The analyses of the adsorbent tubes, for BTEX compounds, were carried out on an automated thermal desorption instrument (ATD400, Perkin-Elmer) attached to a gas chromatograph (GC). During the desorption stage the adsorbent tubes were heated to 330℃ during 10 minutes under a flow of helium. The desorbed components were refocused on a cold trap packed with Tenax GR cooled to - 30℃. The trap was then heated rapidly to 300℃ in order to inject the retained analyses into the GC as a highly concentrated band of vapour. On the GC the analyses were separated on an un-polar analysis column (CP Sil 5 CB, Agilent) and detected on a flame ionization detector (GC-FID). Quantification was based on comparison of the peak height to the known peak heights of various concentrations of the standard analyses in a reference mixture. The calibration concerning benzene, toluene, n-octane, ethyl benzene, m&p-xylene, o-xylene and n-nonane was controlled against certified standards on Carbopack B. The limit of detection (LOD) was defined as 3 times the blank samples standard deviation of fieldand lab-blanks.

The data obtained were analysed using the SPSS software package (Version 19) and contour maps for annual and seasonal measured pollutant concentrations were produced using the Surfer software (Version 11). For each monitoring station the X coordinate (latitude) and Y coordinate (longitude) were included and entered into the software. Surfer Gridding Technique was then used to interpolate the measured values between the 5 sampling stations and to predict the concentration trends within the study area. Such technique relies on the similarity of nearby sample points. To create the spatial interpolation in our study area (~2 km2), Surfer Kriging Interpolation Method has been used. Kriging is a geostatistical gridding method which attempts to express trends suggested within the source data.

Meteorological software was used to analyse different meteorological variables that were collected at the Kuwait International Airport. Table 1 presents the meteorological conditions during the sampling period.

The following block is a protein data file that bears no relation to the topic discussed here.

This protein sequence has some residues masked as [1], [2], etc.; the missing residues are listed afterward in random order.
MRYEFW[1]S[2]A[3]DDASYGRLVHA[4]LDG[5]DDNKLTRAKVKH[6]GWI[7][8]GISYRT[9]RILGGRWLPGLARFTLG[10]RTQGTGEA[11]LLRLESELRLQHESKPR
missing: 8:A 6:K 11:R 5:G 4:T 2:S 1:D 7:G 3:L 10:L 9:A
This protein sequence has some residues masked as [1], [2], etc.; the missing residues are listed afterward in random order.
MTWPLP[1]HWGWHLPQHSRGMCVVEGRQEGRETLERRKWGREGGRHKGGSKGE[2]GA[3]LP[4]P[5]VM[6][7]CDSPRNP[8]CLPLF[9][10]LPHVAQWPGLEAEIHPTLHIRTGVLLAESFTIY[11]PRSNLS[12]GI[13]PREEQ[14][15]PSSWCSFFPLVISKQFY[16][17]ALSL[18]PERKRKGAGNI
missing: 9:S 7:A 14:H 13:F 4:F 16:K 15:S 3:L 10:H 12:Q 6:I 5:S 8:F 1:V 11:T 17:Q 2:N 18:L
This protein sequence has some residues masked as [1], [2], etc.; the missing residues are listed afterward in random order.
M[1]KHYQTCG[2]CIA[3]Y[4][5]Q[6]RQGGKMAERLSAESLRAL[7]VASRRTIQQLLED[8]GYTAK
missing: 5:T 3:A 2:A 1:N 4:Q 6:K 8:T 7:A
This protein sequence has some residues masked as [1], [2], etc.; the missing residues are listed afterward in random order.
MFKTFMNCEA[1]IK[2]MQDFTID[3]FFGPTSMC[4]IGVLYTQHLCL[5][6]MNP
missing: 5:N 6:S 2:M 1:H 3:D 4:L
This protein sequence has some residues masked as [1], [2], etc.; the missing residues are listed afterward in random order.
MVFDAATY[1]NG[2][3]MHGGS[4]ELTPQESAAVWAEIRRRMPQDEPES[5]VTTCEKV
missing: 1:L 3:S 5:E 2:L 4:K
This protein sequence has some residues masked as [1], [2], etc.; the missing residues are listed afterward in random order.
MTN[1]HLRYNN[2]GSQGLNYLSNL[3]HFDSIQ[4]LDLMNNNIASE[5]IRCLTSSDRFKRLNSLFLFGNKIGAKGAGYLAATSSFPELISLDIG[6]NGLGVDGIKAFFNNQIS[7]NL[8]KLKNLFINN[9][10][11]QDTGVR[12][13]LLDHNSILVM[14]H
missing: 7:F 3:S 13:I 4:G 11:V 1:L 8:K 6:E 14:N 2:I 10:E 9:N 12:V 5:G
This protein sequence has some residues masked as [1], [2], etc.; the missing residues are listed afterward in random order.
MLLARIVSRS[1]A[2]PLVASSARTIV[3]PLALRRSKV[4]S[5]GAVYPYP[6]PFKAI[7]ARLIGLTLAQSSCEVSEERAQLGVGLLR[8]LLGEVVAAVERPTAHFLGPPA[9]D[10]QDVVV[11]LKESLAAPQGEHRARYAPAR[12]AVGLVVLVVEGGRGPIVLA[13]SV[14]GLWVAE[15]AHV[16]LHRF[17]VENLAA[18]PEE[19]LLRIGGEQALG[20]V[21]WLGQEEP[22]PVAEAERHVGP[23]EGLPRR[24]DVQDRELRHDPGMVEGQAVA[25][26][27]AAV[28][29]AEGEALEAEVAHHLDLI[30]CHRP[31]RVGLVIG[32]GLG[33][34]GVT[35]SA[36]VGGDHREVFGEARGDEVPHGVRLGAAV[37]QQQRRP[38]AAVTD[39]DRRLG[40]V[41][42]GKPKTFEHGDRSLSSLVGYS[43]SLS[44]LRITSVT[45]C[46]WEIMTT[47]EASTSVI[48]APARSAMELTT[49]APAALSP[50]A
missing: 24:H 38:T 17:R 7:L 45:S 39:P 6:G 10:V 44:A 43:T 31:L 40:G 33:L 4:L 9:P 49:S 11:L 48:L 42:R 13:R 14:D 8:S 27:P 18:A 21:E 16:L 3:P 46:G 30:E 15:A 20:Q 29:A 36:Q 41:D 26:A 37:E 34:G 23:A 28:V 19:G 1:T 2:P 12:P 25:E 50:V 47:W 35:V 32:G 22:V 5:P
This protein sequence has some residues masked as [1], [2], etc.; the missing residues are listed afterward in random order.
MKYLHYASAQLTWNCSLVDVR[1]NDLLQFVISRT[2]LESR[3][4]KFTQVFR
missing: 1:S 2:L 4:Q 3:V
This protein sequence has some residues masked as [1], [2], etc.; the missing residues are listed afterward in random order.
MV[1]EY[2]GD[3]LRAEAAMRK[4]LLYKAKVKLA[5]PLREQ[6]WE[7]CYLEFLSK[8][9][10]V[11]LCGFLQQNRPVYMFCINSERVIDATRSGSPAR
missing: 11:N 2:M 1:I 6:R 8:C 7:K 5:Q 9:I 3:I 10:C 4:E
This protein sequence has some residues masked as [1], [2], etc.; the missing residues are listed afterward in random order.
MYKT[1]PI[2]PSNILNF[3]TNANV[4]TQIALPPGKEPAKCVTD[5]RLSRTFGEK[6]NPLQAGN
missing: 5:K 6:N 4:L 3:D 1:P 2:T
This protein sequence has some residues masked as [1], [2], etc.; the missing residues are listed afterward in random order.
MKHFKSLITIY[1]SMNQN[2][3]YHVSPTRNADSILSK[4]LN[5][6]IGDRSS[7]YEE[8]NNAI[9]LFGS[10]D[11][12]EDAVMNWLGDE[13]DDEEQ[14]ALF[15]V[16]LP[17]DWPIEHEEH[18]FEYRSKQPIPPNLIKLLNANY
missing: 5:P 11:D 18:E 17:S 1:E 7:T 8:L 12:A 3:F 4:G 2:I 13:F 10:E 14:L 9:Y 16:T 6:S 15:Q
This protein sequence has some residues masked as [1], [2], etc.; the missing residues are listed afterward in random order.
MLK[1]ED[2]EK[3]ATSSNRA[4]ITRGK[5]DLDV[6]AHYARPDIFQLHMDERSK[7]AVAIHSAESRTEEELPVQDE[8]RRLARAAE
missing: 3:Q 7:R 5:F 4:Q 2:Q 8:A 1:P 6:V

Table 1. 
Locations and times of the measurements and average meteorological conditions during the study period.
Locations Spring Summer Autumn Winter
Industrial Free Trade Zone (FTZ)
Jamal Abdul Nasser St. (JAN)
Jahra St. (JAH)
March 2014 July 2014 September 2014 January 2014
Educational area Kuwait University (KU)
Applied Institutes (AI)
Description of the sampling protocol
Season Sampling duration Temp
Humidity WD
M Bars
Start End
Spring 3/13/2014 3/31/2014 23.62 53.98 204.45 2.34 1010.86
Summer 7/7/2014 7/22/2014 41.73 31.80 288.67 3.13 995.62
Autumn 9/8/2014 9/24/2014 38.62 35.28 266.51 2.67 1003.62
Winter 1/13/2014 1/30/2014 16.57 81.26 218.86 1.97 1018.32


Results from analyses of the diffusive samples at the selected locations are presented in Table 2. Table 3 provides statistical results for each pollutant aggregated over the five sites during each season.

Table 2. 
Results from the air pollution measurements (μg/m3).
Location Benzene Toluene n-Octane Ethyl benzene m&p-Xylene o-Xylene n-Nonane SO2 NO2
Spring AI 1.90 8.62 0.77 3.23 7.90 2.82 0.50 24.29 44.97
FTZ 1.85 9.11 0.88 3.61 8.23 2.87 0.63 27.47 51.41
JAH 1.86 10.07 0.80 4.00 9.25 3.27 0.49 26.38 46.83
JAN 2.17 12.19 0.95 5.36 11.54 4.13 0.67 24.90 44.32
KU 1.61 6.88 0.70 2.83 6.17 2.21 0.45 24.08 38.06
Summer AI 0.47 2.48 0.36 0.64 1.72 0.62 0.17 17.68 13.71
FTZ 0.71 2.97 0.70 1.01 3.38 1.28 0.61 19.86 32.23
JAH 0.58 2.60 0.43 1.53 5.15 1.84 0.26 19.51 21.54
JAN 0.96 3.78 0.63 1.74 4.70 1.76 0.49 39.03 32.39
KU 0.52 1.90 0.44 0.67 1.91 0.72 0.32 16.43 14.93
Autumn AI 1.13 8.79 0.83 2.56 6.55 2.35 0.48 31.83 25.42
FTZ 1.15 5.45 1.03 2.11 6.81 2.48 0.79 33.80 40.59
JAH 1.09 5.85 1.06 2.02 6.75 2.54 1.11 32.64 33.20
JAN 1.35 8.38 0.95 3.13 8.99 3.23 0.60 43.44 33.75
KU 0.98 5.25 0.83 1.83 5.36 1.98 0.57 28.94 29.90
Winter AI 2.73 12.35 1.41 5.28 12.95 4.49 1.23 29.00 56.45
FTZ 2.29 9.09 1.20 3.69 8.54 3.01 0.87 29.79 74.88
JAH 4.12 20.41 1.93 7.48 20.21 7.07 1.44 32.32 64.69
JAN 3.14 13.62 1.57 6.11 13.61 4.67 1.21 30.45 58.50
KU 3.39 15.37 1.66 6.21 14.78 5.22 1.24 29.67 48.95
Year AI 1.56 8.06 0.84 2.93 7.28 2.57 0.60 25.70 35.14
FTZ 1.50 6.65 0.95 2.61 6.74 2.41 0.72 27.73 49.78
JAH 1.91 9.73 1.05 3.76 10.34 3.68 0.83 27.71 41.56
JAN 1.90 9.49 1.03 4.09 9.71 3.45 0.74 34.45 42.24
KU 1.62 7.35 0.91 2.89 7.05 2.53 0.65 24.78 32.96

Table 3. 
Seasonal statistics of measured pollutant concentrations (μg/m3).
Season Benzene Toluene n-Octane Ethyl benzene m&p-Xylene o-Xylene n-Nonane SO2 NO2
Spring Maximum 2.17 12.19 0.95 5.36 11.54 4.13 0.67 27.47 51.41
Mean 1.88 9.37 0.82 3.81 8.62 3.06 0.55 25.42 45.12